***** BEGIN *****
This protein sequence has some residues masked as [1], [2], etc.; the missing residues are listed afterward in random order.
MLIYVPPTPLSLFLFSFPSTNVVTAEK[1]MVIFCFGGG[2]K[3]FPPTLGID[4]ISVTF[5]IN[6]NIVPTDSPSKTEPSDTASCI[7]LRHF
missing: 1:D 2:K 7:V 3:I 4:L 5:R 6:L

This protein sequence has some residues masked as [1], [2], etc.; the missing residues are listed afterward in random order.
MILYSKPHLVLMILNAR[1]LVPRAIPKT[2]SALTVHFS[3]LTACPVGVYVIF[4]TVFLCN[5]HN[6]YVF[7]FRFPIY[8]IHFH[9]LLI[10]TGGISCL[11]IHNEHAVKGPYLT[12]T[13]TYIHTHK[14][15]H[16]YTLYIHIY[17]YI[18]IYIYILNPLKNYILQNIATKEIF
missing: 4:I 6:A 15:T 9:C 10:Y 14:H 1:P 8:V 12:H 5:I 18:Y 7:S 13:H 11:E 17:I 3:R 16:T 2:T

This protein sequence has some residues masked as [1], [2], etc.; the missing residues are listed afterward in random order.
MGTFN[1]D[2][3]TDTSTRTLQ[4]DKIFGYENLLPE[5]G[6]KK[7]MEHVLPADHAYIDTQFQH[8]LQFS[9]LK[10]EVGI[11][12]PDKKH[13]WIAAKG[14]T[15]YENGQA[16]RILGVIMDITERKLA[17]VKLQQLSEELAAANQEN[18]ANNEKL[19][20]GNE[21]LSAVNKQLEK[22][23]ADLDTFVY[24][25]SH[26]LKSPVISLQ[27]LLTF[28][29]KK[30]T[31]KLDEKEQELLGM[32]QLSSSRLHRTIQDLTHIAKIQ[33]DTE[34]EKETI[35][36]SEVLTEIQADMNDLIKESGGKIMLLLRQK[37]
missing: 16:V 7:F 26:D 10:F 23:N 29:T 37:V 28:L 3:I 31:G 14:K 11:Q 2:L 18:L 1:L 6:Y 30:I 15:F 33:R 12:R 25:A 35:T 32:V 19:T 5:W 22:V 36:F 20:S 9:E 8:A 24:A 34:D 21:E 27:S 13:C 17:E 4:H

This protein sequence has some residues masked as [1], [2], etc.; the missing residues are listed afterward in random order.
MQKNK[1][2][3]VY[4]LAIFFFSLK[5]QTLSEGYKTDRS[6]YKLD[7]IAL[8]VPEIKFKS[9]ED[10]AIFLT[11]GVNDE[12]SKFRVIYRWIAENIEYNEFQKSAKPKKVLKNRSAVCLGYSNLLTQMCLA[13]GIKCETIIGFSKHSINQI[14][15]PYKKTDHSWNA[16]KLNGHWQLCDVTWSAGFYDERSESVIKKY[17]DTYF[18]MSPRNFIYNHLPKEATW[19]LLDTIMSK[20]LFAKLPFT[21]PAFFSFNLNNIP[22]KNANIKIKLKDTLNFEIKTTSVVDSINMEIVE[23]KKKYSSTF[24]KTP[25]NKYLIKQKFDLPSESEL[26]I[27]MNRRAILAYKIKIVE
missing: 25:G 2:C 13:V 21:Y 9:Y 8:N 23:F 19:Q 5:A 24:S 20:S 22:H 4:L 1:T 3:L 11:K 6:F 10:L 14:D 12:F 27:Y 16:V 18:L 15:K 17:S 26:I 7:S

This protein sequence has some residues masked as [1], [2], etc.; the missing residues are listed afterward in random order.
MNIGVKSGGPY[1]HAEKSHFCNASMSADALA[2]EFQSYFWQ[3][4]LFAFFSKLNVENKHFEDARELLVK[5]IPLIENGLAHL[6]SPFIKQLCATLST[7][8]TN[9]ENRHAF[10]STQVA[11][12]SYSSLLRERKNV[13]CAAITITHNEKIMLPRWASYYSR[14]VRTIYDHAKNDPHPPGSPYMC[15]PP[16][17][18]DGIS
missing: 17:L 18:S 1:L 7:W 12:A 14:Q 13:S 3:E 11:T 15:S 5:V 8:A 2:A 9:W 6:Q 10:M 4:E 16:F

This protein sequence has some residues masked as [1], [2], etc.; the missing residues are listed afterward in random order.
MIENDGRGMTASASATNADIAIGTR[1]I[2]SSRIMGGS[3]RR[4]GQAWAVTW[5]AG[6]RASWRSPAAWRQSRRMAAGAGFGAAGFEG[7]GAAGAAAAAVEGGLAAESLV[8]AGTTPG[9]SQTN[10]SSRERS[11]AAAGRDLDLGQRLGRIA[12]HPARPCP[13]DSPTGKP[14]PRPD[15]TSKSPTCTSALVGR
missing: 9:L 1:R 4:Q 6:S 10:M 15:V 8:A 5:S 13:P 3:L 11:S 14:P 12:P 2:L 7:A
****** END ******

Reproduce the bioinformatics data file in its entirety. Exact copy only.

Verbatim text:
This protein sequence has some residues masked as [1], [2], etc.; the missing residues are listed afterward in random order.
MLIYVPPTPLSLFLFSFPSTNVVTAEK[1]MVIFCFGGG[2]K[3]FPPTLGID[4]ISVTF[5]IN[6]NIVPTDSPSKTEPSDTASCI[7]LRHF
missing: 1:D 2:K 7:V 3:I 4:L 5:R 6:L

This protein sequence has some residues masked as [1], [2], etc.; the missing residues are listed afterward in random order.
MILYSKPHLVLMILNAR[1]LVPRAIPKT[2]SALTVHFS[3]LTACPVGVYVIF[4]TVFLCN[5]HN[6]YVF[7]FRFPIY[8]IHFH[9]LLI[10]TGGISCL[11]IHNEHAVKGPYLT[12]T[13]TYIHTHK[14][15]H[16]YTLYIHIY[17]YI[18]IYIYILNPLKNYILQNIATKEIF
missing: 4:I 6:A 15:T 9:C 10:Y 14:H 1:P 8:V 12:H 5:I 18:Y 7:S 13:H 11:E 17:I 3:R 16:T 2:T

This protein sequence has some residues masked as [1], [2], etc.; the missing residues are listed afterward in random order.
MGTFN[1]D[2][3]TDTSTRTLQ[4]DKIFGYENLLPE[5]G[6]KK[7]MEHVLPADHAYIDTQFQH[8]LQFS[9]LK[10]EVGI[11][12]PDKKH[13]WIAAKG[14]T[15]YENGQA[16]RILGVIMDITERKLA[17]VKLQQLSEELAAANQEN[18]ANNEKL[19][20]GNE[21]LSAVNKQLEK[22][23]ADLDTFVY[24][25]SH[26]LKSPVISLQ[27]LLTF[28][29]KK[30]T[31]KLDEKEQELLGM[32]QLSSSRLHRTIQDLTHIAKIQ[33]DTE[34]EKETI[35][36]SEVLTEIQADMNDLIKESGGKIMLLLRQK[37]
missing: 16:V 7:F 26:D 10:F 23:N 29:T 37:V 28:L 3:I 31:G 14:K 11:Q 2:L 18:L 1:L 6:Y 30:I 15:F 33:R 12:R 25:A 35:T 32:V 19:T 5:W 22:V 36:F 20:S 9:E 8:A 24:A 34:D 21:E 27:S 13:C 17:E 4:H

This protein sequence has some residues masked as [1], [2], etc.; the missing residues are listed afterward in random order.
MQKNK[1][2][3]VY[4]LAIFFFSLK[5]QTLSEGYKTDRS[6]YKLD[7]IAL[8]VPEIKFKS[9]ED[10]AIFLT[11]GVNDE[12]SKFRVIYRWIAENIEYNEFQKSAKPKKVLKNRSAVCLGYSNLLTQMCLA[13]GIKCETIIGFSKHSINQI[14][15]PYKKTDHSWNA[16]KLNGHWQLCDVTWSAGFYDERSESVIKKY[17]DTYF[18]MSPRNFIYNHLPKEATW[19]LLDTIMSK[20]LFAKLPFT[21]PAFFSFNLNNIP[22]KNANIKIKLKDTLNFEIKTTSVVDSINMEIVE[23]KKKYSSTF[24]KTP[25]NKYLIKQKFDLPSESEL[26]I[27]MNRRAILAYKIKIVE
missing: 25:G 2:C 13:V 21:Y 9:Y 8:N 23:F 19:Q 5:A 24:S 20:S 22:H 4:L 1:T 3:L 11:K 6:F 10:L 14:D 12:F 27:Y 16:V 18:L 15:K 17:S 26:I 7:S

This protein sequence has some residues masked as [1], [2], etc.; the missing residues are listed afterward in random order.
MNIGVKSGGPY[1]HAEKSHFCNASMSADALA[2]EFQSYFWQ[3][4]LFAFFSKLNVENKHFEDARELLVK[5]IPLIENGLAHL[6]SPFIKQLCATLST[7][8]TN[9]ENRHAF[10]STQVA[11][12]SYSSLLRERKNV[13]CAAITITHNEKIMLPRWASYYSR[14]VRTIYDHAKNDPHPPGSPYMC[15]PP[16][17][18]DGIS
missing: 17:L 18:S 1:L 7:W 12:A 14:Q 13:S 3:E 11:T 15:S 5:V 8:A 2:A 9:W 6:Q 10:M 4:E 16:F

This protein sequence has some residues masked as [1], [2], etc.; the missing residues are listed afterward in random order.
MIENDGRGMTASASATNADIAIGTR[1]I[2]SSRIMGGS[3]RR[4]GQAWAVTW[5]AG[6]RASWRSPAAWRQSRRMAAGAGFGAAGFEG[7]GAAGAAAAAVEGGLAAESLV[8]AGTTPG[9]SQTN[10]SSRERS[11]AAAGRDLDLGQRLGRIA[12]HPARPCP[13]DSPTGKP[14]PRPD[15]TSKSPTCTSALVGR
missing: 9:L 1:R 4:Q 6:S 10:M 15:V 8:A 5:S 13:P 3:L 11:S 14:P 12:P 2:L 7:A